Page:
Workshop: Breeding for Resistance to
Whitefly-transmitted Viruses

22-23 July 2009

 Royal Plaza Hotel in the Walt Disney World Resort
Orlando, Florida

Don't miss this unique opportunity to learn the keys to successful development of resistant cultivars!

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Workshop Instructors

Jane E. Polston, Ph.D.

Dr. Polston is a Professor in the Dept. of Plant Pathology at the University of Florida.  She has conducted research on insect-transmitted viruses affecting agronomic, vegetable and ornamental crops for 30 years and is an author of more than 13 book chapters, 50 refereed papers and 150 extension and popular articles. Much of her research has focused on Begomovirus characterization, their transmission by the whitefly vector, and their management.  However she has also conducted studies with the criniviruses, Cucurbit yellow stunting disorder virus and Tomato chlorosis virus. Dr. Polston has conducted studies on the detection and identification of vegetable and ornamental viruses, biologically and molecularly characterized several new whitefly-transmitted viruses, and developed or improved methods for their detection and discrimination. Her research in genetically-engineered resistance produced a gene which gives function immunity to Tomato yellow leaf curl virus in tomato. The results of her research have improved the understanding of the relationship between begomoviruses and the whitefly vector, resulted in the first immortal cell line of a whitefly, produced highly resistance tomatoes to TYLCV, and published one of the only studies of the spatial and temporal distribution of a begomovirus in a vegetable crop. The results of her research have been used to develop and improve begomovirus management strategies in vegetable crops in the tropics and subtropics.


Moshe Lapidot, Ph.D.

Dr. Lapidot is a Senior Scientist in the Dept. of Vegetable Research, Volcani Center, in Bet Dagan, Israel.  His research focus for the last 15 years has been the development of resistance to viruses in vegetable crops.  His work includes evaluation and development of screening methods, identification and introgression of the desired traits fro wild species into domesticated plants, breeding for viral resistance, as well as research aimed at understanding the genetic and molecular control of resistance.  Dr. Lapidot is considered one of the top experts in whitefly-transmitted viruses, and is specifically recognized for his work with Tomato yellow leaf curl virus (TYLCV).  His research program has produced tomato lines that express very high levels of TYLCV resistance, as well as studies describing the molecular mechanisms responsible for the resistance. He developed a TYLCV-resistance scale, along with new methods to assess viral resistance. He has conducted studies with other whitefly-transmitted viruses, such as the begomoviruses, such as TYLCV, Watermelon chlorotic stunt virus and Squash leaf curl virus, as well as criniviruses such as Cucumber yellow vein virus, Cucurbit yellow stunting disorder virus, and Tomato chlorosis virus.  Dr. Lapidot’s work also includes the development of IPM methods, such as the use of UV-absorbing screens, to inhibit whitefly spread and consequent virus transmission.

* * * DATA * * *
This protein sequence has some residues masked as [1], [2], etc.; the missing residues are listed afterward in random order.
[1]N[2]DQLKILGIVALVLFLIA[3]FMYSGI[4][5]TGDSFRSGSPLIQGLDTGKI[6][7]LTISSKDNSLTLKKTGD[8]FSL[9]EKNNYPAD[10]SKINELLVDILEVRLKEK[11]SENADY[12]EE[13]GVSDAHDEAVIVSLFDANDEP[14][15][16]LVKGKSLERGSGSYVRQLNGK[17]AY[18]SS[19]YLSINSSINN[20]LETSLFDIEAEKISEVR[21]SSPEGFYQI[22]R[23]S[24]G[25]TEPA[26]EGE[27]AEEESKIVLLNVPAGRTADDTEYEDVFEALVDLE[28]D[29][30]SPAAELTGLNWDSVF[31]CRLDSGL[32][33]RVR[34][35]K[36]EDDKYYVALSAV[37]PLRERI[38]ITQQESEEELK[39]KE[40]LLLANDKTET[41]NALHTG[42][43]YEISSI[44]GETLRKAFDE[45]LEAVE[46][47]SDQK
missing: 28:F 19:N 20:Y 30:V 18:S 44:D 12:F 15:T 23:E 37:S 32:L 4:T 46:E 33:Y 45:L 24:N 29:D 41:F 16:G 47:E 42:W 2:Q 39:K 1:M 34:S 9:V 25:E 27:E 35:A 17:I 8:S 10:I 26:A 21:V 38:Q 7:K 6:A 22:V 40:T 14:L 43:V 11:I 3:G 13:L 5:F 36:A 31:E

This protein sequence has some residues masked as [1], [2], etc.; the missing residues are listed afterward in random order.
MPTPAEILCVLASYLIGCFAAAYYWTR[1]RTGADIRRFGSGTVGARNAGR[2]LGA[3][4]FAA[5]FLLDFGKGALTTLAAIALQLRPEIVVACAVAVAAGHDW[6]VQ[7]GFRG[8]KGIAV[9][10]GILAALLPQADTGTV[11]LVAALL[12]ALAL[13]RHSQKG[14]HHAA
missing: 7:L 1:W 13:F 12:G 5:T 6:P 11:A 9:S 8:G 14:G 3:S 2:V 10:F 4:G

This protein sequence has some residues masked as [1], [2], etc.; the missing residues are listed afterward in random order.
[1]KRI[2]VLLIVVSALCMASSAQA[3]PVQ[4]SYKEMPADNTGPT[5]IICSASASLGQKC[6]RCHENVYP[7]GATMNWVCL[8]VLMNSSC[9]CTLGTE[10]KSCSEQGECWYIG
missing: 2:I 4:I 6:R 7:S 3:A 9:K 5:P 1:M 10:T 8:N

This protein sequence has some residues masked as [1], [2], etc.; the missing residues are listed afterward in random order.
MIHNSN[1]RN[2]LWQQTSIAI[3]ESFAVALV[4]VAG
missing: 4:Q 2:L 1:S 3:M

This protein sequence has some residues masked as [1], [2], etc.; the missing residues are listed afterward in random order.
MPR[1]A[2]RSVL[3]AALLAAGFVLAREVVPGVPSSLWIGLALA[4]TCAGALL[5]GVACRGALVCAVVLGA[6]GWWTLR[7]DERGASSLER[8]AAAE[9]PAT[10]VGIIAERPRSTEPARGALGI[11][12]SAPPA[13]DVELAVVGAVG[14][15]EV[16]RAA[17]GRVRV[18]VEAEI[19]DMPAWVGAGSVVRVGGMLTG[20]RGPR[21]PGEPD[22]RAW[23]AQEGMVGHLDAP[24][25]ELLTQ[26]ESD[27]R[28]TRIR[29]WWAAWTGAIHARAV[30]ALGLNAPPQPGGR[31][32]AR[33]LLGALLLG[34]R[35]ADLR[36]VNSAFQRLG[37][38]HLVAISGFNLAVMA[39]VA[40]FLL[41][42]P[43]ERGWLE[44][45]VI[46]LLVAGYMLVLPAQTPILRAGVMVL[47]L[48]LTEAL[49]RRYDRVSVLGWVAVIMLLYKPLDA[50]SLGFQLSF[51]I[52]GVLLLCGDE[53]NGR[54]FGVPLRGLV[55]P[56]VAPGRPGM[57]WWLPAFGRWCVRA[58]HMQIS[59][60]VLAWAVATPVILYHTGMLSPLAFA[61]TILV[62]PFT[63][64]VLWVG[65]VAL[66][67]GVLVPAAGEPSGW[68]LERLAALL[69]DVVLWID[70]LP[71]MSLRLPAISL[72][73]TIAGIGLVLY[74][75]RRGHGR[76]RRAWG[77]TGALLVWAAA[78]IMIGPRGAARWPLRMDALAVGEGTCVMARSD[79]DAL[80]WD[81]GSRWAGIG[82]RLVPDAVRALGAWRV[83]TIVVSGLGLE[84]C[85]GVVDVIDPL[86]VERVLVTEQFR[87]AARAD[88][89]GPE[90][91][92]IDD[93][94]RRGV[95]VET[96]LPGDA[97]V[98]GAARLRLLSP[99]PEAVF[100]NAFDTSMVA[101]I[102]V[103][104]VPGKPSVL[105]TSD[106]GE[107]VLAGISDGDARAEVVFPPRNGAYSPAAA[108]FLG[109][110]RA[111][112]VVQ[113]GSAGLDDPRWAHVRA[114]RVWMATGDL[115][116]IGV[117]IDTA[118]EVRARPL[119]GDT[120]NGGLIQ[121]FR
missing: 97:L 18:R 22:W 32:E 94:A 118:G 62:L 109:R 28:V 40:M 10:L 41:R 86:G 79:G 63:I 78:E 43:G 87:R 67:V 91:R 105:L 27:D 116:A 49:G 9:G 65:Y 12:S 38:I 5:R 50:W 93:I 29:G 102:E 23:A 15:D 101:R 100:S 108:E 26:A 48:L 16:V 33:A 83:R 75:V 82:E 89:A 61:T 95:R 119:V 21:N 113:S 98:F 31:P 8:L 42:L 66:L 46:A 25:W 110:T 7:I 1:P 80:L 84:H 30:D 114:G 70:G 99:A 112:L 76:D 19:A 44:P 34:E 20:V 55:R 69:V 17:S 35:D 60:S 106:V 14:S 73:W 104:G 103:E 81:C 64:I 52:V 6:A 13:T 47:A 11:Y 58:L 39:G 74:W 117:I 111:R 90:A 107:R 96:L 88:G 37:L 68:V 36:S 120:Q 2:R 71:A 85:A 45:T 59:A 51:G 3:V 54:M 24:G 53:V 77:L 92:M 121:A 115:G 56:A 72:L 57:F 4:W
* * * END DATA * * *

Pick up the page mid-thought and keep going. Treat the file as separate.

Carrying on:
Bill Wintermantel, Ph.D.

Dr. Wintermantel is a Research Plant Pathologist and Project Leader for the Virology Research Program at the USDA-ARS in Salinas, CA. His research program focuses on epidemiology, disease etiology, vector transmission, molecular and biological characterization of viruses affecting vegetable and sugarbeet crops. Dr. Wintermantel is one of the world’s leading experts on criniviruses, with ongoing research on identification, biological and molecular characterization, epidemiology, and vector specificity of a wide array of criniviruses affecting vegetable production throughout the world. He has published nearly 40 refereed papers, 25 book chapters, and numerous popular publications.  Dr. Wintermantel has specialized in the study of crinivirus diseases of vegetables for the past decade, and has ongoing projects on the identification of factors that influence the transmission of criniviruses by different whitefly species, as well as those that affect virus-vector interactions. His research has resulted in improvements in the management of criniviruses and to the identification of potential new sources of resistance to criniviruses in tomato and melon. Current studies are examining the epidemiology, host range and management of Cucurbit yellow stunting disorder virus, a recently emerged crinivirus affecting melons in the southwestern US and more recently, Florida. 


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